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Towards the verifying compiler

Professor Sir Tony Hoare FRS ( Microsoft Research, Cambridge )

In 1948 Alan Turing suggested a role for assertions in checking the correctness of large programs. In 1967, Robert Floyd suggested that a verifying compiler could check the correctness of such assertions by automatic theorem proving. Ever since, these ideas have provided a properly scientific basis for research into the problems of software engineering.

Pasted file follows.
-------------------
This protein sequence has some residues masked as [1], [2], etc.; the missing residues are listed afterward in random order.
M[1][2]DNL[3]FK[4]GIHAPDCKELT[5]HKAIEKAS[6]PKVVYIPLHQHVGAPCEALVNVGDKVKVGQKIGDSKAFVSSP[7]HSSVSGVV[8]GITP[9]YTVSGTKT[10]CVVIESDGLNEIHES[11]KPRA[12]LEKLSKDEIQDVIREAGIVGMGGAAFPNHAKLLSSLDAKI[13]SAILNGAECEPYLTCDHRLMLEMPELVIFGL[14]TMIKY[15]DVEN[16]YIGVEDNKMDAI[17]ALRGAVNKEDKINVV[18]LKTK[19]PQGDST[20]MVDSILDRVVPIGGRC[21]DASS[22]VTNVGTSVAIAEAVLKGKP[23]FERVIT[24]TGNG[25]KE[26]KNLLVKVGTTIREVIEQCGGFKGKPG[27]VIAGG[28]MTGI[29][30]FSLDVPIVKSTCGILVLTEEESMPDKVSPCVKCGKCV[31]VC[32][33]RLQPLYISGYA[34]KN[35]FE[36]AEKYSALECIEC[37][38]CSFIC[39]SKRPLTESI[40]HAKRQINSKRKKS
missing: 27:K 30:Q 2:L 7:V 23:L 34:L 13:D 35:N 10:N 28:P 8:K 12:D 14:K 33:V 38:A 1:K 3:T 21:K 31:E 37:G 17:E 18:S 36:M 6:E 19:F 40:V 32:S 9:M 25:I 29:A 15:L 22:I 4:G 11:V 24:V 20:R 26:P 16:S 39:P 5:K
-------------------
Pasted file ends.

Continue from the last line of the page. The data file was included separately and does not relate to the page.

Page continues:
Assertions are beginning to find their way into software engineering practice. They are used mainly as test oracles, to detect programming errors as close as possible to their place of occurrence, and to prevent crashes that would be much more difficult to diagnose. I will survey the uses of assertions in current Microsoft program development. I will describe the development of programmer productivity tools based on formal analysis of large bodies of source code. I will point to current research into technology that may increase the power of these tools. The verifying compiler remains as a theoretical ideal, inspiring research for the longer term. The benefits of the research are being exploited long before the ideal is reached.

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